Brought the family to the Chinatown Light Up ceremony last night, amidst the drizzling rain, nursing Ethan’s raging fever (he insisted on going nonetheless), and the extraordinary crowds.
As usual, there were the fire crackers popping which ushered in the festivities, as well as the street lights. I found the accompanying reveberations and echoes rather eery – they reminded me of a warzone and sounded like multiple bullets firing away in the night. At certain critical periods, there were even low lying pyrotechnics which lit up the night sky.
Catching the spectacle was an eclectic mix of locals (many residents of Chinatown area), friends from China and western backpackers here and there. A few carried umbrellas with them to shield from the occasional droplets of rain.
Through the next hour or so, we were treated to many similar looking dance and martial arts performances on stage. Somehow these didn’t quite catch my fancy. Most of the acts looked like they were rehashed from Chingay.
The stage lights also seemed to be purely for the benefit of invited guests seated under the marquee at New Bridge Road. For the majority of us which are along Eu Tong Sen street (outside People’s Park Complex), we were blinded and could not clearly see what’s happening on stage. Occasionally, the emcees would turn around and address us, their faces shrouded in darkness.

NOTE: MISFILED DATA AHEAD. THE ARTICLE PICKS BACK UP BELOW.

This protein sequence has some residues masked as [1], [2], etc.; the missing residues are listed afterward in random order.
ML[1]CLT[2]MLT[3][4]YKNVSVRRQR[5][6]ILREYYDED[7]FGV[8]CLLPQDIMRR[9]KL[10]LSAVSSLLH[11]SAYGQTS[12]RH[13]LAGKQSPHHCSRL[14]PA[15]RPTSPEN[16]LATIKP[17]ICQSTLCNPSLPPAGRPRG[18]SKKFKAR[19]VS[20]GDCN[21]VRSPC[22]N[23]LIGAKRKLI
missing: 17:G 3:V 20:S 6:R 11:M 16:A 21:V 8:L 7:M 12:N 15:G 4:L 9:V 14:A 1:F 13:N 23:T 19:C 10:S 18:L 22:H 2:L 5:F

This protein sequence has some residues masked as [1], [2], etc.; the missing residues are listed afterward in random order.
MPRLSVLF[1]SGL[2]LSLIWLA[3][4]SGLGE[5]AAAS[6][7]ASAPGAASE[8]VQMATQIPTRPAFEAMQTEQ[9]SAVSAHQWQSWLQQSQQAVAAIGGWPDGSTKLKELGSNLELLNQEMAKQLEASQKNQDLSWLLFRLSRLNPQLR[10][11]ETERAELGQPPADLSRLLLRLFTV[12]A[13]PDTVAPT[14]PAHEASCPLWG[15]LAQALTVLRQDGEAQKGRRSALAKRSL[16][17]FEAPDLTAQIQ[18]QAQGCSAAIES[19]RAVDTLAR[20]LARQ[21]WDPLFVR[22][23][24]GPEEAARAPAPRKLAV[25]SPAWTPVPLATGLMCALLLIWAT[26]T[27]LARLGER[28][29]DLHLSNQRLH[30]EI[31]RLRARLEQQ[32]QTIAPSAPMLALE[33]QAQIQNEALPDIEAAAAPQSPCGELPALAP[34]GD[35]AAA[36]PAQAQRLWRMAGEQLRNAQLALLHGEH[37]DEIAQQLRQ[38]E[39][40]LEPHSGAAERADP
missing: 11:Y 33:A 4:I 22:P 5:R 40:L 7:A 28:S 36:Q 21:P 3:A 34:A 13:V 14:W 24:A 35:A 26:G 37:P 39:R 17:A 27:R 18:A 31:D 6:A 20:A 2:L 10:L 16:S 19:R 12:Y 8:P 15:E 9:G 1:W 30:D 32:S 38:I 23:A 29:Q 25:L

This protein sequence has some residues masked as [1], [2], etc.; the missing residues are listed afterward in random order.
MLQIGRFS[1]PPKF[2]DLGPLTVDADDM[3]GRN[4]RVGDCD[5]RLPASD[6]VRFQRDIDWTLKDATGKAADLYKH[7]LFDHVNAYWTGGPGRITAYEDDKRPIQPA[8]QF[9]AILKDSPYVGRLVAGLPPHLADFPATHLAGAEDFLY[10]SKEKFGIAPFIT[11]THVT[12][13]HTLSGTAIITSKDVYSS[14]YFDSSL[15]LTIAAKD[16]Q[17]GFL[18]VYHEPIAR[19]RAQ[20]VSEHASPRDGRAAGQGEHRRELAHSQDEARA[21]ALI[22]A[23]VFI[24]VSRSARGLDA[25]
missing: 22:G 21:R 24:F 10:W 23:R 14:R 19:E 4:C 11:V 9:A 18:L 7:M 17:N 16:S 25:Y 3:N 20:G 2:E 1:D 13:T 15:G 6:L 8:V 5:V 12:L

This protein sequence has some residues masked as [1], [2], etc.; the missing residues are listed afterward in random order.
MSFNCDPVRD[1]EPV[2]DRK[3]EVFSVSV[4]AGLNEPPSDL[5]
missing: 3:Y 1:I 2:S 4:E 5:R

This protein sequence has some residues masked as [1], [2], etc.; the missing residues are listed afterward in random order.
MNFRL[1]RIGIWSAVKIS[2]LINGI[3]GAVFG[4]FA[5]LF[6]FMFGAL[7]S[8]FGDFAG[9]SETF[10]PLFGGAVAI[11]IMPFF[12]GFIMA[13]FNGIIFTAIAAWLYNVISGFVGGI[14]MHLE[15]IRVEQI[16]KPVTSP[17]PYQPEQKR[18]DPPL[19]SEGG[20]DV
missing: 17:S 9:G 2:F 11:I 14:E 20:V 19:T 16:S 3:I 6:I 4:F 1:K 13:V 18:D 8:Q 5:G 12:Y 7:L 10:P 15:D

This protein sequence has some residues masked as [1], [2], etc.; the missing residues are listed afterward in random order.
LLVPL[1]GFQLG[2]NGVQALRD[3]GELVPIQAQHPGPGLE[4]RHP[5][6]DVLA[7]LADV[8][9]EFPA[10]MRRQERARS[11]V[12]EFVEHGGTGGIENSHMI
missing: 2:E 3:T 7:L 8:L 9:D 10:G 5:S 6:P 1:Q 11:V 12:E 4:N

I guess the main highlights were the appearance of the Looney Toon characters like Bugs Bunny, Porky Pig, Sylvester, Tasmanian Devil and Tweety Bird. Parents with their toddlers (yours truly included) pointed excitedly at the various cartoon characters. A group of acrobats and dancers from China did catch generate some “oohs” and “aahs” though. I thought that they did pretty well, especially the multiple hula hoop dancing performance.
Unfortunately, the purported climax of the evening was quite a let down. After waiting more than an hour for the appearance of 128 lion dancers, we only sighted them for a couple of minutes prancing in the dark. None of the lions or dragons moved on to the main stage, and you do not get the sense of scale and grandeur which this was supposed to elicit.